Europe’s Brexit Bond Drought Ends as Molson Coors Offers Debt

  • Brewer says its debt sales will total about $6.8 billion
  • Bonds to help fund buyout of MillerCoors stake from SABMiller

The corporate-bond market is showing signs of life after a dry spell brought on by anxieties about the U.K.’s decision to leave the European Union. 

Beermaker Molson Coors Brewing Co. said on Wednesday it offered euro-denominated securities, a day after it sold $5.3 billion of notes in the first deal by an American company since Britain voted to exit the bloc. The U.K. decision sparked a surge in risk premiums, pushing borrowers to the sidelines and investors to the safety of government debt.

There’s fertile ground for a resurgence in credit markets. Investment-grade companies in the U.S. haven’t been asked to pay so little to borrow in more than a year and the repercussions of Brexit have made it less likely the Federal Reserve will lift interest rates before 2018. Meanwhile, European Central Bank stimulus has pushed borrowing costs toward record lows and fueled investor demand for bonds.

“Brexit is the only thing holding companies back” said Roger Webb, a London-based investment director at Aberdeen Asset Management Plc., which oversees about 290 billion pounds ($389 billion). “I’ve been told to expect some offerings this week if the market stays calm. Funding conditions otherwise are good and the ECB is offering some support.”

Molson Coors, which is selling bonds to fund part of its $12 billion buyout of SABMiller Plc’s stake in MillerCoors, is offering 800 million euros of securities maturing in eight years, according to a person familiar with the matter who isn’t authorized to speak publicly and asked not to be identified. 

The beermaker sold bonds in the U.S. on Tuesday amid strong investor demand, along with 1 billion Canadian dollars ($770 million) of notes sold in a private placement. The euro portion will bring the sales to the equivalent of about $6.8 billion, Molson Coors said in a statement.

“They had a $38 billion order book from the best investment-grade investors in the world,” Susan Scher, head of investment-grade capital markets for Goldman Sachs Group Inc. in New York, said on Bloomberg Television Wednesday.

Rick Rieder, chief investment officer for global fixed income at BlackRock Inc., the world’s largest asset manager, said it makes sense that the first issuer to test the waters after Thursday’s vote is a stable company like Molson Coors.

“This is a non-cyclical company -- beer tends to be a fairly consistent cashflow product,” Rieder said in a Bloomberg Television interview on Tuesday. “So it’s one the markets will watch and say, ‘now the markets are absorbing that. Now we’ll go a little deeper into risk.’”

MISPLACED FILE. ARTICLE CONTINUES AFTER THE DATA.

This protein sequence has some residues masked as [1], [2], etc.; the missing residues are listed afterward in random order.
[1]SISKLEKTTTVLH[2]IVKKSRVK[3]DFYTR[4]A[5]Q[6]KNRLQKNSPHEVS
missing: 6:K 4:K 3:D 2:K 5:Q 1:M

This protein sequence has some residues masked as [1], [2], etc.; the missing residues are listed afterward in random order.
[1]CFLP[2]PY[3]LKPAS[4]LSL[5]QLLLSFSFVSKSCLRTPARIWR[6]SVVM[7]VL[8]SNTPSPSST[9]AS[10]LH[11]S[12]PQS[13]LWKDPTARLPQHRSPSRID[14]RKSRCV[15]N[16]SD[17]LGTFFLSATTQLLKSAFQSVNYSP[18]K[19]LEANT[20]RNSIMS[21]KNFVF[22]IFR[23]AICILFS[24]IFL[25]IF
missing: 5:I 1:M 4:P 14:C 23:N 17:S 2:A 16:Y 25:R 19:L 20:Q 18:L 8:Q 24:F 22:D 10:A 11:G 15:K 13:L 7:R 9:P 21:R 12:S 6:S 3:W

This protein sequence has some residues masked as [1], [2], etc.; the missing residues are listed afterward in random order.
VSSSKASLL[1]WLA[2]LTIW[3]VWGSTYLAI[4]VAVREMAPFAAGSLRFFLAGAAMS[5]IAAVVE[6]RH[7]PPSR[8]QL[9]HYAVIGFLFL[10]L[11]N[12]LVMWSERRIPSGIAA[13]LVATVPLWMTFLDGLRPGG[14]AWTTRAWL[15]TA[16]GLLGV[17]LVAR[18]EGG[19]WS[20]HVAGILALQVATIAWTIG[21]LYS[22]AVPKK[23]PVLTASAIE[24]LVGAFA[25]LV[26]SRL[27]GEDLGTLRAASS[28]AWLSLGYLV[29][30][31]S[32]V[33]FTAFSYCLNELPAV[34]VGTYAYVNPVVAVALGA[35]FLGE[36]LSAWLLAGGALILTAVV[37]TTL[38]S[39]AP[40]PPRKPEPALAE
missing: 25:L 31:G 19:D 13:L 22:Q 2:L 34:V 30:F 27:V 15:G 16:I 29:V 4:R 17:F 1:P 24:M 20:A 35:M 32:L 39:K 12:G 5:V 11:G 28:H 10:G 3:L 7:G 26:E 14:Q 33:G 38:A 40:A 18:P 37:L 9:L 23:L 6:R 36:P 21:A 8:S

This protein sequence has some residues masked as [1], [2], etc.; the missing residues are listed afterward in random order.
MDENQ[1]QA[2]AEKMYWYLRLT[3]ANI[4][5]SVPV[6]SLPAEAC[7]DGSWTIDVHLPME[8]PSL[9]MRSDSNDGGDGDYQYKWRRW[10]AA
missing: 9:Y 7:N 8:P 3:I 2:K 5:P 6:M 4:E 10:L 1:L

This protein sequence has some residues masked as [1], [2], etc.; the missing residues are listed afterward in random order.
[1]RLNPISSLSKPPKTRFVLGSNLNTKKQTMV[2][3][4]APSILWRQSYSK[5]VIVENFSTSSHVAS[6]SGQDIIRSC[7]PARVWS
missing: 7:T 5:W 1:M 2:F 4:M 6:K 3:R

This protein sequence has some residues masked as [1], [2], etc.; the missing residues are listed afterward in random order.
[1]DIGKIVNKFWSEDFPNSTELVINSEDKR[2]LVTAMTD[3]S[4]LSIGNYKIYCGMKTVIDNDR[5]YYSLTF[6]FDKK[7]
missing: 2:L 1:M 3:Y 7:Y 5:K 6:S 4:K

Denver-based Molson Coors benefited from borrowing costs anchored by low U.S. government-bond rates. Benchmark 10-year Treasuries yielded 1.46 percent on Thursday, about 8 basis points from a record low. 

That enabled the company to pay less for some bonds than higher-rated Anheuser-Busch InBev NV did in January. The yield on the $1.8 billion of 30-year Molson Coors bonds was 10 basis points less than similar maturity notes sold by AB InBev.

The average yield investors demand to hold investment-grade bonds in dollars fell to 2.91 percent on Tuesday, the lowest since April 2015, while the rate on euro-denominated securities dropped to 0.96 percent, three basis points from a record, according to Bank of America Merrill Lynch index data.

The ECB’s bond purchase program is boosting appetite for highly rated bonds. As of Friday, the central bank said it had bought 4.9 billion euros ($5.4 billion) of corporate notes since starting the stimulus program earlier this month.

The U.K. market, also shuttered by the Brexit vote, may be set to reopen, with Aberdeen’s Webb saying some short-dated bond offerings in sterling may also come in the next few weeks.

Bank of America Corp. strategists led by Hans Mikkelsen expect $20 billion to $25 billion of new investment-grade bonds to be sold this week, they wrote in a note to clients on Friday. Some planned sales were probably postponed before the U.K. referendum and the pipeline of funding that’s needed to finance acquisitions continues to grow, they wrote.

Twenty-one percent of respondents to a Bloomberg survey on Monday forecast issuance may be $20 billion to $25 billion this week, while an equal number said it would be less than $10 billion.

“You’re going to get the market trying to feel things out,” said Greg Nassour, co-head of investment-grade portfolio management at Vanguard Group, which manages $3.4 trillion. “When the market tone is strong, the new-issue market opens up rather quickly.”

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